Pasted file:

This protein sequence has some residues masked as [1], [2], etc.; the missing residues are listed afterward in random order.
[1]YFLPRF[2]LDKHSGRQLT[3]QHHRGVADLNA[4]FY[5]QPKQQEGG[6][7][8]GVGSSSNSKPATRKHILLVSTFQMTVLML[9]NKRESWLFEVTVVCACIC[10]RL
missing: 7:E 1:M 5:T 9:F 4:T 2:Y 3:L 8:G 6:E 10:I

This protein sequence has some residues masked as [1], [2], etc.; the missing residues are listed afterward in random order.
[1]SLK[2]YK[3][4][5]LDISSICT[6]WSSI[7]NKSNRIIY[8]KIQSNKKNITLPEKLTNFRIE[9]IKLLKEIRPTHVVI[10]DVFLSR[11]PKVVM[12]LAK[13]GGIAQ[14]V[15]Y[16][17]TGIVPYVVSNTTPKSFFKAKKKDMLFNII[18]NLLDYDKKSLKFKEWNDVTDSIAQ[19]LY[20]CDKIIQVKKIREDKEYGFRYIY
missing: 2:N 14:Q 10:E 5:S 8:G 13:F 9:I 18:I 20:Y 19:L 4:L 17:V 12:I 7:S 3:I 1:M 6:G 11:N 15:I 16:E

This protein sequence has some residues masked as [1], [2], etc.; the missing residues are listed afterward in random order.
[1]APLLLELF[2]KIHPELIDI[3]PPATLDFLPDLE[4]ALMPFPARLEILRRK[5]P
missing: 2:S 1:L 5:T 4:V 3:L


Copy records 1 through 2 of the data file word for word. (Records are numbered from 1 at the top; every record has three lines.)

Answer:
This protein sequence has some residues masked as [1], [2], etc.; the missing residues are listed afterward in random order.
[1]YFLPRF[2]LDKHSGRQLT[3]QHHRGVADLNA[4]FY[5]QPKQQEGG[6][7][8]GVGSSSNSKPATRKHILLVSTFQMTVLML[9]NKRESWLFEVTVVCACIC[10]RL
missing: 7:E 1:M 5:T 9:F 4:T 2:Y 3:L 8:G 6:E 10:I

This protein sequence has some residues masked as [1], [2], etc.; the missing residues are listed afterward in random order.
[1]SLK[2]YK[3][4][5]LDISSICT[6]WSSI[7]NKSNRIIY[8]KIQSNKKNITLPEKLTNFRIE[9]IKLLKEIRPTHVVI[10]DVFLSR[11]PKVVM[12]LAK[13]GGIAQ[14]V[15]Y[16][17]TGIVPYVVSNTTPKSFFKAKKKDMLFNII[18]NLLDYDKKSLKFKEWNDVTDSIAQ[19]LY[20]CDKIIQVKKIREDKEYGFRYIY
missing: 2:N 14:Q 10:E 5:S 8:G 13:F 9:I 18:I 20:Y 19:L 4:L 17:V 12:I 7:S 3:I 1:M 6:G 11:N 15:I 16:E